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Spider-Man 2 spins a compelling tale: A superteen squeezed between his awesome abilities and existential questions about what it all means

Stop the world! Spider-Man wants to get off! The exasperating double life, the repression of his eternal flame for Mary Jane, the tights -- it all has to come to an end. He has to be free to be Peter Parker: college kid, science enthusiast, amateur photographer./p>

So halfway into Sam Raimi's exuberant "Spider-Man 2," Peter (Tobey Maguire) has tossed that trademark blue and red costume, complete with mask, into the garbage. He's going to take his studies seriously and make a real effort to tell the betrothed Mary Jane (Kirsten Dunst) he loves her -- things he can't do when he's running all over New York City fighting crime.

The first hour of Raimi's first installment, which came out in 2001, was a valentine to anyone who'd ever read the Marvel comic or been an unpopular 17-year-old boy. When the bite of a radioactive arachnid gave him superpowers, his first impulse was not to save the world, but to impress Mary Jane. But somewhere in the middle, Willem Dafoe appeared as the Green Goblin and the movie fell into the quicksand of saving distressed damsels.

This sequel is a more complete, not to mention more complex, experience. Most of the time, it's better, too. For one thing, the vil-
lain, Alfred Molina's mad scientist -- Otto Octavius, who becomes Dr. Octopus -- has four mechanical tentacles and feels no need to hide himself behind a pesky mask. But more important, Raimi seems more comfortable being his outlandishly jokey, B-movie self, letting entire sequences play on the line between carefree schlock and Hollywood blockbusting. The escape of Dr. Octopus from an operating table is a ripsnorting piece of retro splatter-trash.But the movie's soul belongs to Peter and his existential doubt about whether Dr. Octopus -- let alone garden-variety muggers and purse snatchers -- is worth fighting. Suddenly, he's falling off the sides of buildings instead of scurrying up them. His senses don't tingle the way they should, and he can't shoot a web from his wrists to save his own life, let alone anybody else's. Sounds like a nasty case of Spider's block. His identity crisis is a superhero rite of passage. In their own movies, Batman and Superman have flirted with the idea of hanging up their capes. The whole secrecy of this Spider-Man business comes at too high a practical and emotional price. So rather than out himself to anyone, he quits. The movie is at its best in depicting Peter's self-doubting misery without wallowing in it. Of course, these pleasures can't last forever: Once Dr. Octopus has kidnapped Mary Jane, the comic-book formula leads back toward action, complete with obligatory showdown.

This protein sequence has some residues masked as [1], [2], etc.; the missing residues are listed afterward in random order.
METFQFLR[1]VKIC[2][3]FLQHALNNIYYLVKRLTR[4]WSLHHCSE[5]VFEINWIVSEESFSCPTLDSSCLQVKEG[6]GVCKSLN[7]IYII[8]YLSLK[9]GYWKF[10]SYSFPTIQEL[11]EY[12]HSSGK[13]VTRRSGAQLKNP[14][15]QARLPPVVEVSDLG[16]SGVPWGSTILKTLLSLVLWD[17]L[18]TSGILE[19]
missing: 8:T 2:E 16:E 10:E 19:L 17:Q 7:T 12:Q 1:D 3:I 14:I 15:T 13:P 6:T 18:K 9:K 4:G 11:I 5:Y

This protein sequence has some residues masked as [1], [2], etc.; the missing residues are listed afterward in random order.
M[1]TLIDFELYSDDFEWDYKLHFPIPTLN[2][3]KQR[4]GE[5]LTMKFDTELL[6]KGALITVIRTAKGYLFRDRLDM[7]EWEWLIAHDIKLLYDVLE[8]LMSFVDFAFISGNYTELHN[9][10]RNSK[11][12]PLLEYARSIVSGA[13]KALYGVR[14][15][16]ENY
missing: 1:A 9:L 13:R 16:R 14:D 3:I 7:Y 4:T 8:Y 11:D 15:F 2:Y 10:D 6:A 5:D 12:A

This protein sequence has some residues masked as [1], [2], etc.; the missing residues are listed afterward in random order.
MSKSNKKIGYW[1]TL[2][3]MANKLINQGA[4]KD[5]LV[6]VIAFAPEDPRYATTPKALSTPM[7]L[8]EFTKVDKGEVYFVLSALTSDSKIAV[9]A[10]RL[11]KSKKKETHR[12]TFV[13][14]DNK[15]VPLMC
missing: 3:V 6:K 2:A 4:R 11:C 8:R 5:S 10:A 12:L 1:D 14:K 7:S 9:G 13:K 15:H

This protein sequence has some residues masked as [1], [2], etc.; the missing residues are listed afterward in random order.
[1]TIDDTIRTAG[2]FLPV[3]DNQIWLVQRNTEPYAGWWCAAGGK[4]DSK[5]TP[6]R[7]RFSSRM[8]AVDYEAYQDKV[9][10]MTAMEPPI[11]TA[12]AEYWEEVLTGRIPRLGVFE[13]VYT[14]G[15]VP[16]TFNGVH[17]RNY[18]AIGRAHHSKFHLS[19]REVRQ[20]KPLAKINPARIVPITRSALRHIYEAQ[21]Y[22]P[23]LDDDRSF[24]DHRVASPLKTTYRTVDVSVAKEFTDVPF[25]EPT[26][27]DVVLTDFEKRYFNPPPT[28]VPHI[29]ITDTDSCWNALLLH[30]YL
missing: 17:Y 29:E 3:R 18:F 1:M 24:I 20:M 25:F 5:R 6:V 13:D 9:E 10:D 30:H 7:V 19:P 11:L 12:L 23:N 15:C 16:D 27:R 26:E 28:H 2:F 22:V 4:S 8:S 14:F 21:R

Alvin Sargent wrote the screenplay for "Spider-Man 2," but the novelist Michael Chabon is credited with making some contributions to the story. And Peter Parker's struggle with the morality of being a superhero is grounded soundly in the sort of personal but accessible angst of the young men whom Chabon dreamed up in "The Amazing Adventures of Kavalier and Clay." Peter's friends have embarked on their brilliant careers -- Mary Jane is a stage actress and model; his pal Harry (James Franco) is running his late father's technology company, which is funding Otto Octavius's breakthroughs in fusion. Poor Peter, meanwhile, is a flop at everything from his pizza-delivery job and his classes at Empire State University to getting to Mary Jane's Broadway show on time. He's behind in the rent for his cave of an apartment. To make ends meet, he has to exploit himself, chiefly by snapping pictures of Spider-Man to sell to the amusingly gonzo Daily Bugle editor J. Jonah Jameson (J.K. Simmons). And the superhero stuff is a job whose very social necessity robs it of its glamour and chic -- like schoolteaching and trash collection.

Dr. Octopus is more necessary than he is exciting. Molina is good in the part, keeping the hammy villain stuff to a minimum. He always seems kind of sad doing mundane stuff such as robbing a bank and snatching Aunt May (Rosemary Harris). Molina is a sideshow here and he knows it. The menacing archfoe is the only means the movie has to rid Peter of his demoralization and restore his sense of greatness.

The stern talking-tos, from the fed-up Mary Jane and stormy Harry (who has no idea his father was the Green Goblin and hates Spider-Man for killing him), don't help. If ever there were an actor built to handle the sniping, it's Maguire, whose boyishness has a real urgency here. Seeming forever 18 has never suited him better. There's a Hall of Fame encounter involving Spider-Man, a speeding train, and its passengers that seems more like a job for Superman -- but Maguire is up to the task. Beneath all the ennui and indecisiveness beats the heart of a young man of steel.

Spider-Man 2Directed by: Sam Raimi.
Written by: Alvin Sargent
Starring: Tobey Maguire, Kirsten Dunst, James Franco, Alfred Molina, J.K. Simmons, and Rosemary Harris
At: Boston Common, Fenway, suburbs.
Running time: 127 minutes.
Rated: PG-13 (For stylized action violence)
***

Wesley Morris can be reached at wmorris@globe.com.

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